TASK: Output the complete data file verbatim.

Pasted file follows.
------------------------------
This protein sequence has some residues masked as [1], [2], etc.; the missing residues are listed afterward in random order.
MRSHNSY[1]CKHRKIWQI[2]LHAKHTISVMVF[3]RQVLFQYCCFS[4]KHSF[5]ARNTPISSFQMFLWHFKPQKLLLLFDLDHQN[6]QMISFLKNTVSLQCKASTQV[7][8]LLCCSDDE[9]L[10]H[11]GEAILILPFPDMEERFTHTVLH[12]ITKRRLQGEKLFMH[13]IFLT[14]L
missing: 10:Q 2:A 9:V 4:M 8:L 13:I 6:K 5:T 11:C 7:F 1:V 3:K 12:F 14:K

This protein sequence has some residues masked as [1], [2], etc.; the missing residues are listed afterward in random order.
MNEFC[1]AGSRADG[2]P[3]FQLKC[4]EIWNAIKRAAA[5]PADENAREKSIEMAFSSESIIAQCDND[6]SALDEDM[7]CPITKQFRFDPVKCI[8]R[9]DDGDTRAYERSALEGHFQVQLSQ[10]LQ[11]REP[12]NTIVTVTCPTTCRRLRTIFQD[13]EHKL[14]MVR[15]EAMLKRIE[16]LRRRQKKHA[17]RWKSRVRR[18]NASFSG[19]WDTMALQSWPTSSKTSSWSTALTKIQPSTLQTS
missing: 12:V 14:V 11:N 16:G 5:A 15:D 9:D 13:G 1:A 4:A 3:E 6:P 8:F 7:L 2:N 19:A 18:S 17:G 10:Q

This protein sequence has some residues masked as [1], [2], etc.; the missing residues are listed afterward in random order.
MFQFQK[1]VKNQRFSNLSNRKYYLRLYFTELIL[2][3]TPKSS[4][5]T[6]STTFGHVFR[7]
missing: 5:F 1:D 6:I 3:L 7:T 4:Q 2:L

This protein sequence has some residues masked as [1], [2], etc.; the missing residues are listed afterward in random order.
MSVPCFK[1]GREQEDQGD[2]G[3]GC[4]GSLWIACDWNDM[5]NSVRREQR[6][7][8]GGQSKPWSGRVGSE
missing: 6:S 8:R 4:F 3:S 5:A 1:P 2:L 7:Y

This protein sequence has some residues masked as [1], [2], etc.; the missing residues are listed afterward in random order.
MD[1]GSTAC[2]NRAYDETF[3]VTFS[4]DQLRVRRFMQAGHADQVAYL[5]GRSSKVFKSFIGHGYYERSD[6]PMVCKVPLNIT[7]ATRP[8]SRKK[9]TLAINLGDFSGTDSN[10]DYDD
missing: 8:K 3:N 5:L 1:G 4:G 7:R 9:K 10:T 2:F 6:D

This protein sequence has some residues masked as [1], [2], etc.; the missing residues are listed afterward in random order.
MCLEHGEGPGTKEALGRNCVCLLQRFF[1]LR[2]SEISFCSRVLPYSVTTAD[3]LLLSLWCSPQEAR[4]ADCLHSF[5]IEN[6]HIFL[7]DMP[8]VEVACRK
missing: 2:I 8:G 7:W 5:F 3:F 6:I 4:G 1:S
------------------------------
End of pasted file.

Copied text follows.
This protein sequence has some residues masked as [1], [2], etc.; the missing residues are listed afterward in random order.
MRSHNSY[1]CKHRKIWQI[2]LHAKHTISVMVF[3]RQVLFQYCCFS[4]KHSF[5]ARNTPISSFQMFLWHFKPQKLLLLFDLDHQN[6]QMISFLKNTVSLQCKASTQV[7][8]LLCCSDDE[9]L[10]H[11]GEAILILPFPDMEERFTHTVLH[12]ITKRRLQGEKLFMH[13]IFLT[14]L
missing: 10:Q 2:A 9:V 4:M 8:L 13:I 6:K 5:T 11:C 7:F 1:V 3:K 12:F 14:K

This protein sequence has some residues masked as [1], [2], etc.; the missing residues are listed afterward in random order.
MNEFC[1]AGSRADG[2]P[3]FQLKC[4]EIWNAIKRAAA[5]PADENAREKSIEMAFSSESIIAQCDND[6]SALDEDM[7]CPITKQFRFDPVKCI[8]R[9]DDGDTRAYERSALEGHFQVQLSQ[10]LQ[11]REP[12]NTIVTVTCPTTCRRLRTIFQD[13]EHKL[14]MVR[15]EAMLKRIE[16]LRRRQKKHA[17]RWKSRVRR[18]NASFSG[19]WDTMALQSWPTSSKTSSWSTALTKIQPSTLQTS
missing: 12:V 14:V 11:N 16:G 5:A 15:D 9:D 13:G 1:A 4:A 3:E 6:P 8:F 7:L 2:N 19:A 18:S 17:G 10:Q

This protein sequence has some residues masked as [1], [2], etc.; the missing residues are listed afterward in random order.
MFQFQK[1]VKNQRFSNLSNRKYYLRLYFTELIL[2][3]TPKSS[4][5]T[6]STTFGHVFR[7]
missing: 5:F 1:D 6:I 3:L 7:T 4:Q 2:L

This protein sequence has some residues masked as [1], [2], etc.; the missing residues are listed afterward in random order.
MSVPCFK[1]GREQEDQGD[2]G[3]GC[4]GSLWIACDWNDM[5]NSVRREQR[6][7][8]GGQSKPWSGRVGSE
missing: 6:S 8:R 4:F 3:S 5:A 1:P 2:L 7:Y

This protein sequence has some residues masked as [1], [2], etc.; the missing residues are listed afterward in random order.
MD[1]GSTAC[2]NRAYDETF[3]VTFS[4]DQLRVRRFMQAGHADQVAYL[5]GRSSKVFKSFIGHGYYERSD[6]PMVCKVPLNIT[7]ATRP[8]SRKK[9]TLAINLGDFSGTDSN[10]DYDD
missing: 8:K 3:N 5:L 1:G 4:G 7:R 9:K 10:T 2:F 6:D

This protein sequence has some residues masked as [1], [2], etc.; the missing residues are listed afterward in random order.
MCLEHGEGPGTKEALGRNCVCLLQRFF[1]LR[2]SEISFCSRVLPYSVTTAD[3]LLLSLWCSPQEAR[4]ADCLHSF[5]IEN[6]HIFL[7]DMP[8]VEVACRK
missing: 2:I 8:G 7:W 5:F 3:F 6:I 4:G 1:S